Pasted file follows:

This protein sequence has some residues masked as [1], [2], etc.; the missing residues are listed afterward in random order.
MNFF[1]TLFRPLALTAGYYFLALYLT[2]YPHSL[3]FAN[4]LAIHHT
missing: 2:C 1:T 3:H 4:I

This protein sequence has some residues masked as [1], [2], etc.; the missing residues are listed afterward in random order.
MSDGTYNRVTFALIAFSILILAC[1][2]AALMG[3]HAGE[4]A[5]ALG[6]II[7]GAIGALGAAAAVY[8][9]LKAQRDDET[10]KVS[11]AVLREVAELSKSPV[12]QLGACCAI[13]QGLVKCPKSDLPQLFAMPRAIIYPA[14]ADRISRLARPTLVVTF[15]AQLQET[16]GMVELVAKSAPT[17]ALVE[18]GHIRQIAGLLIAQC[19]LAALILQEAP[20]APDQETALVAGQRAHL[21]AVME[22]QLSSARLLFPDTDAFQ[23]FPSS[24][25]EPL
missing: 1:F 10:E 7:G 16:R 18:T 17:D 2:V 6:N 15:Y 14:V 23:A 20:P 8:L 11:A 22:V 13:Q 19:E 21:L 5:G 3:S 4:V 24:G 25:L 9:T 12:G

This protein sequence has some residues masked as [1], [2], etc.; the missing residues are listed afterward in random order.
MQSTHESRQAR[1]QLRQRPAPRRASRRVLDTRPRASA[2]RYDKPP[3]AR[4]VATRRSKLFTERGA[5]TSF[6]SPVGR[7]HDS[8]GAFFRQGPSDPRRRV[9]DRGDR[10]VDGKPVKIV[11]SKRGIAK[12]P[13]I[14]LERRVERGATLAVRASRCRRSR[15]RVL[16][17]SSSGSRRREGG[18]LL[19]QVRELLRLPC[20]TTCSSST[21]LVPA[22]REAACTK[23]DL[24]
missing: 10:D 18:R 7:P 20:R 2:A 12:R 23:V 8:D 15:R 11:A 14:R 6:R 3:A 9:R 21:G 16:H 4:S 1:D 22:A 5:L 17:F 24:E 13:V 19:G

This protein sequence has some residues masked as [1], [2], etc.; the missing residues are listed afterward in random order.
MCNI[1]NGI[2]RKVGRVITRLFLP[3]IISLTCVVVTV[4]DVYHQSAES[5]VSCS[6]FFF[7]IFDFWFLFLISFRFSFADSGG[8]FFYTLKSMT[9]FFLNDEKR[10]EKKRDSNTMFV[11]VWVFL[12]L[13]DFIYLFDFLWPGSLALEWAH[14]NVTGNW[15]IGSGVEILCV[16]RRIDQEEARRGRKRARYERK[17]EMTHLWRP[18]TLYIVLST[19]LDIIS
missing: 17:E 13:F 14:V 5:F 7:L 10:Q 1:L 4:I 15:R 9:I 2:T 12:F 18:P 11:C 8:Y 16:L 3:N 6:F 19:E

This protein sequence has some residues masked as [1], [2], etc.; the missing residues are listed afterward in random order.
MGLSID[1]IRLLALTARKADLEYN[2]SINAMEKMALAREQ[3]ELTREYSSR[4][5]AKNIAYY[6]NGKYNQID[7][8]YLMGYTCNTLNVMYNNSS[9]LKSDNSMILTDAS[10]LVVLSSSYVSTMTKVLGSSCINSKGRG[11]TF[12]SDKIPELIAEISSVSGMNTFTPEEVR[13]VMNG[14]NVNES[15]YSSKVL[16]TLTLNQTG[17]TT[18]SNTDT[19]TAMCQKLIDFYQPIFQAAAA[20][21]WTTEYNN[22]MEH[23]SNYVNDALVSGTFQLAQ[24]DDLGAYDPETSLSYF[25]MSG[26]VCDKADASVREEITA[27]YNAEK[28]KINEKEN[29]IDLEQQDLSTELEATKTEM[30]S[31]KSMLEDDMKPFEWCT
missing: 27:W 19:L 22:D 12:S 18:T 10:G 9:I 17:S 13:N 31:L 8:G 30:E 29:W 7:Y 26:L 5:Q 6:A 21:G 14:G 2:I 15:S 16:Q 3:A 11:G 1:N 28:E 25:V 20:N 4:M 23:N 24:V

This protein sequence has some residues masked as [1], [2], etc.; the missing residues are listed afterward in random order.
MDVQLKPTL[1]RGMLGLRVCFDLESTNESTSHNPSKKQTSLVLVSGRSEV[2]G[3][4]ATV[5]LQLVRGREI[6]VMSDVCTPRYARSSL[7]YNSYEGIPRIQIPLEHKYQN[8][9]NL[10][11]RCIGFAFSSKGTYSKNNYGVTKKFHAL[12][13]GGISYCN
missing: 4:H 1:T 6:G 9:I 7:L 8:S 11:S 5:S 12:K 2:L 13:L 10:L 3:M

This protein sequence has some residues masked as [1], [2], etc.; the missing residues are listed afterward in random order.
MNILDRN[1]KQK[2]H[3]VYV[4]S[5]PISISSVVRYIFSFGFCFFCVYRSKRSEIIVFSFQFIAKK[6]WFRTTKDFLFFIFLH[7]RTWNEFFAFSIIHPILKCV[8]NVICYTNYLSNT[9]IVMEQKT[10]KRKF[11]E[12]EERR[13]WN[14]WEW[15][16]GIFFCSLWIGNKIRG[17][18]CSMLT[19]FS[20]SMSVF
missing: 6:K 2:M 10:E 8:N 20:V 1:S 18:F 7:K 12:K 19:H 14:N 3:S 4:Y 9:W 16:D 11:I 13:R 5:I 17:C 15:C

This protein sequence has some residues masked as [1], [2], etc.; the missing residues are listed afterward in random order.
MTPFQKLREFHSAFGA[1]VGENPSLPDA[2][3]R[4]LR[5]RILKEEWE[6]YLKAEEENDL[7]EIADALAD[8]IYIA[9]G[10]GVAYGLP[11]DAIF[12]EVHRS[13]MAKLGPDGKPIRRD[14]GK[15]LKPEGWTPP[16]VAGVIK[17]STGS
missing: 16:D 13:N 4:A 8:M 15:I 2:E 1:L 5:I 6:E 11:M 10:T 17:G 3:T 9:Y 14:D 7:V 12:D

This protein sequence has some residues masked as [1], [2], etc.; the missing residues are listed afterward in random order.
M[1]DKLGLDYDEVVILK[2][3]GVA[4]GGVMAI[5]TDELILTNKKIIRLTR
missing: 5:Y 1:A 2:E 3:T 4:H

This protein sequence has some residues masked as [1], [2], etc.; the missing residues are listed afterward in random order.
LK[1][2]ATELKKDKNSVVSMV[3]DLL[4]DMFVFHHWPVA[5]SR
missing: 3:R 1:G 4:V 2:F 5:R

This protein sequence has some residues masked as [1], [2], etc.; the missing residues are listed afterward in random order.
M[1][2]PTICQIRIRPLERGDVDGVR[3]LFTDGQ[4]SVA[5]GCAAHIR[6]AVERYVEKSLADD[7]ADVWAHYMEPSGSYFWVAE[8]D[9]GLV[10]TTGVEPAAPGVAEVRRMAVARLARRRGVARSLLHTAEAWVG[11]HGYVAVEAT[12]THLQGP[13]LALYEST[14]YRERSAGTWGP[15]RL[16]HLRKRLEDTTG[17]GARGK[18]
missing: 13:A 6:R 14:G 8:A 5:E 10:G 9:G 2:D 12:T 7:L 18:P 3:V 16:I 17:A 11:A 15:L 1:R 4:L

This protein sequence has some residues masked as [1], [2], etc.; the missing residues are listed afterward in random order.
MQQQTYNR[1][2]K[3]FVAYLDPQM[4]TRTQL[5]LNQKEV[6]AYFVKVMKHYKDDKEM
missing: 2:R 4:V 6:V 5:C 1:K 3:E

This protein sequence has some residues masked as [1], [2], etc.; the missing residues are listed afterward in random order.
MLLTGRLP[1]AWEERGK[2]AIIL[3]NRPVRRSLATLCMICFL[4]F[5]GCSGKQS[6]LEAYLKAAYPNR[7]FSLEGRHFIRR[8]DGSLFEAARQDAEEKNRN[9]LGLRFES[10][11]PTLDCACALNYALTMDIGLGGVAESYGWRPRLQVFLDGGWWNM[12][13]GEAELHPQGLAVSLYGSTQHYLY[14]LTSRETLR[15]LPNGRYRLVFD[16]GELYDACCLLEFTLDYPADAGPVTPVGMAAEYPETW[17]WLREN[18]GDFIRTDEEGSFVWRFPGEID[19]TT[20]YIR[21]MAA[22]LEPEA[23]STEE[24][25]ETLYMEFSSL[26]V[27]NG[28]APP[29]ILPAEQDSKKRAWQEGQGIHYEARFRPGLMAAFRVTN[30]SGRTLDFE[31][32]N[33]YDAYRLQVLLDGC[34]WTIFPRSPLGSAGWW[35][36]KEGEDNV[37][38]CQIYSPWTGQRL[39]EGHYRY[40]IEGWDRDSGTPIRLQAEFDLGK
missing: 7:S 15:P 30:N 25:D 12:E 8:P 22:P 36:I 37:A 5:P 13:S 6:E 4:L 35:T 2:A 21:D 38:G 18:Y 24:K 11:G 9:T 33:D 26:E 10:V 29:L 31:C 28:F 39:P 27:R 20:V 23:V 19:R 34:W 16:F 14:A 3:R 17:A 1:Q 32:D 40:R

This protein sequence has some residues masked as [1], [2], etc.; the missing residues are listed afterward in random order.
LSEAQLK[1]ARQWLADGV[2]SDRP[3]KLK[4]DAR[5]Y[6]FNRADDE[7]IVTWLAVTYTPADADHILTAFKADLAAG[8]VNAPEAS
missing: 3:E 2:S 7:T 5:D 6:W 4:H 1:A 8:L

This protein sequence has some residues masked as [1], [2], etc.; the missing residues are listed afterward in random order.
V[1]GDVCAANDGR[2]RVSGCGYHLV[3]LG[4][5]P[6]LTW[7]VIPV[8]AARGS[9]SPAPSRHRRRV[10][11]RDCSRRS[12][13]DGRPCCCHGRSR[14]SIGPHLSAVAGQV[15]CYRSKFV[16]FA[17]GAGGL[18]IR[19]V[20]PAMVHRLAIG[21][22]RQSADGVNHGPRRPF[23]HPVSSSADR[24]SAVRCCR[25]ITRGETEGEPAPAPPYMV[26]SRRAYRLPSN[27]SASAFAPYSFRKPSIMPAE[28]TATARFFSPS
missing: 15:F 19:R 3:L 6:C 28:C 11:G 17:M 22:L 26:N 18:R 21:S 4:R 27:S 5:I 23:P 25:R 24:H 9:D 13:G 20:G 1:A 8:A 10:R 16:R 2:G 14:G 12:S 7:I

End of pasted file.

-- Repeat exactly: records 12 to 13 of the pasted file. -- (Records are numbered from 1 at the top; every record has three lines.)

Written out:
This protein sequence has some residues masked as [1], [2], etc.; the missing residues are listed afterward in random order.
MQQQTYNR[1][2]K[3]FVAYLDPQM[4]TRTQL[5]LNQKEV[6]AYFVKVMKHYKDDKEM
missing: 2:R 4:V 6:V 5:C 1:K 3:E

This protein sequence has some residues masked as [1], [2], etc.; the missing residues are listed afterward in random order.
MLLTGRLP[1]AWEERGK[2]AIIL[3]NRPVRRSLATLCMICFL[4]F[5]GCSGKQS[6]LEAYLKAAYPNR[7]FSLEGRHFIRR[8]DGSLFEAARQDAEEKNRN[9]LGLRFES[10][11]PTLDCACALNYALTMDIGLGGVAESYGWRPRLQVFLDGGWWNM[12][13]GEAELHPQGLAVSLYGSTQHYLY[14]LTSRETLR[15]LPNGRYRLVFD[16]GELYDACCLLEFTLDYPADAGPVTPVGMAAEYPETW[17]WLREN[18]GDFIRTDEEGSFVWRFPGEID[19]TT[20]YIR[21]MAA[22]LEPEA[23]STEE[24][25]ETLYMEFSSL[26]V[27]NG[28]APP[29]ILPAEQDSKKRAWQEGQGIHYEARFRPGLMAAFRVTN[30]SGRTLDFE[31][32]N[33]YDAYRLQVLLDGC[34]WTIFPRSPLGSAGWW[35][36]KEGEDNV[37][38]CQIYSPWTGQRL[39]EGHYRY[40]IEGWDRDSGTPIRLQAEFDLGK
missing: 7:S 15:P 30:N 25:D 12:E 8:P 22:P 36:I 37:A 5:P 13:S 6:E 4:L 35:T 2:A 21:D 38:G 18:Y 24:K 11:G 9:T 33:D 26:E 10:V 29:L 31:C 28:F 39:P 27:R 20:V 23:V 19:R 34:W 16:F 14:A 3:R 17:A 1:Q 32:D 40:R